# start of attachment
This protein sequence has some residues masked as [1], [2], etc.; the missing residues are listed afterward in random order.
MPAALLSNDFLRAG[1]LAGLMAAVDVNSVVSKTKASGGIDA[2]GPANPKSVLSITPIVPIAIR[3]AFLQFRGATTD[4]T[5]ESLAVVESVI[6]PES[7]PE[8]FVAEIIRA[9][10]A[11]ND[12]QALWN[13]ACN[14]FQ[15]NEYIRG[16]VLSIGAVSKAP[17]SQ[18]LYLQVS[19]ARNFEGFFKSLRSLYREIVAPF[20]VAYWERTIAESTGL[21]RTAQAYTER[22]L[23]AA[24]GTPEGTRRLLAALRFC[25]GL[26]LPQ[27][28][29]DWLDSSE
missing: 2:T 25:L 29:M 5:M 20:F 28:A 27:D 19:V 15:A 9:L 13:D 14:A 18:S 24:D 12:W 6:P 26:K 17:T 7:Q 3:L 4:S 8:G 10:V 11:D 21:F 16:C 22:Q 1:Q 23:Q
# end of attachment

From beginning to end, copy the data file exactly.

This protein sequence has some residues masked as [1], [2], etc.; the missing residues are listed afterward in random order.
MPAALLSNDFLRAG[1]LAGLMAAVDVNSVVSKTKASGGIDA[2]GPANPKSVLSITPIVPIAIR[3]AFLQFRGATTD[4]T[5]ESLAVVESVI[6]PES[7]PE[8]FVAEIIRA[9][10]A[11]ND[12]QALWN[13]ACN[14]FQ[15]NEYIRG[16]VLSIGAVSKAP[17]SQ[18]LYLQVS[19]ARNFEGFFKSLRSLYREIVAPF[20]VAYWERTIAESTGL[21]RTAQAYTER[22]L[23]AA[24]GTPEGTRRLLAALRFC[25]GL[26]LPQ[27][28][29]DWLDSSE
missing: 2:T 25:L 29:M 5:M 20:F 28:A 27:D 19:V 15:A 9:L 13:D 14:A 18:S 24:D 12:W 6:P 26:K 17:T 7:Q 3:L 4:S 8:G 10:V 11:D 21:F 16:C 22:Q 1:Q 23:Q